Snow Pea Leaf Soup with Ginger Mint and Roasted Garlic

Try using snow pea leaves in your favorite pea soup

The powdery mildew is claiming more and more of my snow pea plants daily and they just narrowly made it through our first snow fall last night! What I can’t use this weekend I am going to experiment with freezing.  I have been using snow pea leaves in everything this week! This is basically my split pea soup recipe adapted to use snow pea leaves. I would guess, if you didn’t have snow pea leaves, you could substitute with spinach? or use it as the original just increase the split peas to 1½ cups. A quick note about timing start the garlic roasting first, then move on to collecting and desteming the pea leaves, collecting a salad spinner full of pea leaves can be a bit time consuming.

 In a soup pot over med/low heat sauté in olive oil: 1 carrot and 1 shallot, diced.

Once the veggies are tender add:

2 cups Vegetable stock

1 to 2 cups water(depending how soupy you like your soup)

1 small potatoes chopped

½ cup green split peas

4 cups Snow pea leaves, cleaned and destemed(about one salad spinner full)

1 hand full of fresh mint

1 tbl fresh ginger micro grated

4 Cloves roasted garlic skins removed(see below)

½ tsp liquid smoke

Bring to a boil, then reduce heat to low, cover and simmer for 1½ hours. Puree and serve with a swirl of hot sauce(I like “tuong ot spiracha” hot chili sauce) garnish with a few snow pea flowers.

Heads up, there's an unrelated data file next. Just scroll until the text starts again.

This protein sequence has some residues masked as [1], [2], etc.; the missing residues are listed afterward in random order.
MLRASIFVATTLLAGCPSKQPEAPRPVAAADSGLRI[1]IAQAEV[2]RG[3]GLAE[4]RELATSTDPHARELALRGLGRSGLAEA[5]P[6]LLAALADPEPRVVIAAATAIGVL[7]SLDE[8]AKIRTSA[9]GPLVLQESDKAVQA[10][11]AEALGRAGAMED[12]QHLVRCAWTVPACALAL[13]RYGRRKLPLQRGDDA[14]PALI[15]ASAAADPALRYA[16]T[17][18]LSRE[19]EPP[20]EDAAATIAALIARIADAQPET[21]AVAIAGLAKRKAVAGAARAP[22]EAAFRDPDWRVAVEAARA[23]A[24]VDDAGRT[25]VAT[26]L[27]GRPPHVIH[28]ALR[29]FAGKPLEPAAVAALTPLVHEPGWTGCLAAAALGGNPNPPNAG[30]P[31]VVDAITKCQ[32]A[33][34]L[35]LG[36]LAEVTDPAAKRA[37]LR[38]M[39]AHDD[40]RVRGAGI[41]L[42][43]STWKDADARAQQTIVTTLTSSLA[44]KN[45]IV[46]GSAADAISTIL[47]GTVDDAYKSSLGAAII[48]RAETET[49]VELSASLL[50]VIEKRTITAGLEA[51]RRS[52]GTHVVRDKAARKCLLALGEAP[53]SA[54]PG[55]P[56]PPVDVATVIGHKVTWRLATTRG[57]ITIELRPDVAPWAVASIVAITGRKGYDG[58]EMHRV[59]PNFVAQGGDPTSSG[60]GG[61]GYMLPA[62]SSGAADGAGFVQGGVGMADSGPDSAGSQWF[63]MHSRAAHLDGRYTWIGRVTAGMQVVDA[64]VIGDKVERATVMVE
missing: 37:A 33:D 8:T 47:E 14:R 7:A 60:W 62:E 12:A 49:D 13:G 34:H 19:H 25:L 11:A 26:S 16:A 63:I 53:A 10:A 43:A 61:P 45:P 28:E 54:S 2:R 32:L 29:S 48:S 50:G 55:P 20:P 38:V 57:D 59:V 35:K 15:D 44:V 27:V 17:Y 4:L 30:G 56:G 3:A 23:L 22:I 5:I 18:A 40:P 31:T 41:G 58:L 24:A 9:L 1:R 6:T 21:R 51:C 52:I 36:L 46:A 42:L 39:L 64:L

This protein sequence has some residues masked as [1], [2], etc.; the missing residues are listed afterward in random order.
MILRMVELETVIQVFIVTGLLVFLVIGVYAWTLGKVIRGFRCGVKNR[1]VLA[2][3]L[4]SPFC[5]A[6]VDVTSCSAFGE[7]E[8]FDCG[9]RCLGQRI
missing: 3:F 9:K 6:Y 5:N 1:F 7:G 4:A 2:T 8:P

Roasted Garlic: Leave garlic in its skin, drizzle with olive oil, wrap in foil (or place in garlic roaster) bake at 375F for 20 mins, uncover and bake for 10 mins more. I used to always roast a full head of garlic, I know some people are superstitious about this. For me it works just fine to only roast a few cloves at a time, make sure to leave the skins on as you break off the number of cloves you require. You can store roasted garlic in the fridge for quite some time but I find the flavor deteriorates after a couple days.

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One Response to Snow Pea Leaf Soup with Ginger Mint and Roasted Garlic

  1. Pingback: Growing Sugar Snap Peas: A Space Saving Choice for Small Gardens-How Did I Ever Over Look This! | My Little City Food Garden

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